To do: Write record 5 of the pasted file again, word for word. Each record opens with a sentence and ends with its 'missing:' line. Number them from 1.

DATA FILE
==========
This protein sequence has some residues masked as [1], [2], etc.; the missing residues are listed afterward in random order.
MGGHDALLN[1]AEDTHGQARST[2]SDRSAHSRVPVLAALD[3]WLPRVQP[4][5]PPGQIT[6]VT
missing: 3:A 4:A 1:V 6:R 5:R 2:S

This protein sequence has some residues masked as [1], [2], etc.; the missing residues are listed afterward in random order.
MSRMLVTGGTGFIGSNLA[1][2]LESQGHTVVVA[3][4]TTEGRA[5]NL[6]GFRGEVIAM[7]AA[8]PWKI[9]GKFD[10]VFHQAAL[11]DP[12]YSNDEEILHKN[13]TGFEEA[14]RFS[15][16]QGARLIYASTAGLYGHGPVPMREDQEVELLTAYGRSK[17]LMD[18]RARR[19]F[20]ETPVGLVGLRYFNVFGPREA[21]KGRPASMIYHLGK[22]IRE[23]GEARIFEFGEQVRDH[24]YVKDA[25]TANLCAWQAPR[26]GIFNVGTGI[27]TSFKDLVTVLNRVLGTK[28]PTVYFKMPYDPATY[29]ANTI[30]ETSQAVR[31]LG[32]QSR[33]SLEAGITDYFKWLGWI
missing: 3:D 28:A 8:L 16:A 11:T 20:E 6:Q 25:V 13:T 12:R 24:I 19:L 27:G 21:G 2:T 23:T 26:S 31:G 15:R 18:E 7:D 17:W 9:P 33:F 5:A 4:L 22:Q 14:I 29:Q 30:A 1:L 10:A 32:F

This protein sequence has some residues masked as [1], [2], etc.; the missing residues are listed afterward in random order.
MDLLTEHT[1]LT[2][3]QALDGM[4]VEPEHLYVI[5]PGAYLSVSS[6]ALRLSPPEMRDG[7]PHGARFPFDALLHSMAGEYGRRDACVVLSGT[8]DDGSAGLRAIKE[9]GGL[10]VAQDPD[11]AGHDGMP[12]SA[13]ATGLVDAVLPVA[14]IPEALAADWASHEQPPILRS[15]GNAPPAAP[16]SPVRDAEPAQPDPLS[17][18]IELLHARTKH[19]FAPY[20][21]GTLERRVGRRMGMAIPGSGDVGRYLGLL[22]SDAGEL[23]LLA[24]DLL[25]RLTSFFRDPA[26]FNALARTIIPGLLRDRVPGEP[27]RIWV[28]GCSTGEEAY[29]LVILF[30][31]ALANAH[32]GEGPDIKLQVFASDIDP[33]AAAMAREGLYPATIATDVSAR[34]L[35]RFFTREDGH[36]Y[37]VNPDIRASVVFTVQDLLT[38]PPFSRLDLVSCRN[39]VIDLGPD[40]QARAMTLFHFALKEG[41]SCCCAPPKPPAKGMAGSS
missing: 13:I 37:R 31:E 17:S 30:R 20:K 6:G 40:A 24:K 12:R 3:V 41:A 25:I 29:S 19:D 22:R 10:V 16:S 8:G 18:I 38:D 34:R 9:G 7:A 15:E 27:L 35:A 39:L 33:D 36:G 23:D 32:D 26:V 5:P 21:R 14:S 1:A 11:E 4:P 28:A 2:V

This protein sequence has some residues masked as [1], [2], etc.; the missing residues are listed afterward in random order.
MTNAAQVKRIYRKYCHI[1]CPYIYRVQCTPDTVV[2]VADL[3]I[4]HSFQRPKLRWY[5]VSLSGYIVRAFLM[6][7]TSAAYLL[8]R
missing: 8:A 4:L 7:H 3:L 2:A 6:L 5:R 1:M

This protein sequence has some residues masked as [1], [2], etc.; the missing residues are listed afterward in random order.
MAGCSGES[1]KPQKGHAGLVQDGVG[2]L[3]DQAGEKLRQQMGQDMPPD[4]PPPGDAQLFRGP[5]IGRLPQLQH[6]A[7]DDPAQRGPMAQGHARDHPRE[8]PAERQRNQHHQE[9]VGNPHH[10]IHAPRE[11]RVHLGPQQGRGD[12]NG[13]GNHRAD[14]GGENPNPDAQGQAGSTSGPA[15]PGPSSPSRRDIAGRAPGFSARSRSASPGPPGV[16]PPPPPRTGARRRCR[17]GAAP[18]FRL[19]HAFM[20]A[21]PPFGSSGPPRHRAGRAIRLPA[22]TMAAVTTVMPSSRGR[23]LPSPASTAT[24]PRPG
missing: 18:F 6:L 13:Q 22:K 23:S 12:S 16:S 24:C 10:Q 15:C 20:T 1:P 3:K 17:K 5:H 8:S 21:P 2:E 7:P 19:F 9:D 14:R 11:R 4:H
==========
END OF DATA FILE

This protein sequence has some residues masked as [1], [2], etc.; the missing residues are listed afterward in random order.
MAGCSGES[1]KPQKGHAGLVQDGVG[2]L[3]DQAGEKLRQQMGQDMPPD[4]PPPGDAQLFRGP[5]IGRLPQLQH[6]A[7]DDPAQRGPMAQGHARDHPRE[8]PAERQRNQHHQE[9]VGNPHH[10]IHAPRE[11]RVHLGPQQGRGD[12]NG[13]GNHRAD[14]GGENPNPDAQGQAGSTSGPA[15]PGPSSPSRRDIAGRAPGFSARSRSASPGPPGV[16]PPPPPRTGARRRCR[17]GAAP[18]FRL[19]HAFM[20]A[21]PPFGSSGPPRHRAGRAIRLPA[22]TMAAVTTVMPSSRGR[23]LPSPASTAT[24]PRPG
missing: 18:F 6:L 13:Q 22:K 23:S 12:S 16:S 24:C 10:Q 15:C 20:T 1:P 3:K 17:K 5:H 8:S 21:P 2:E 7:P 19:F 9:D 14:R 11:R 4:H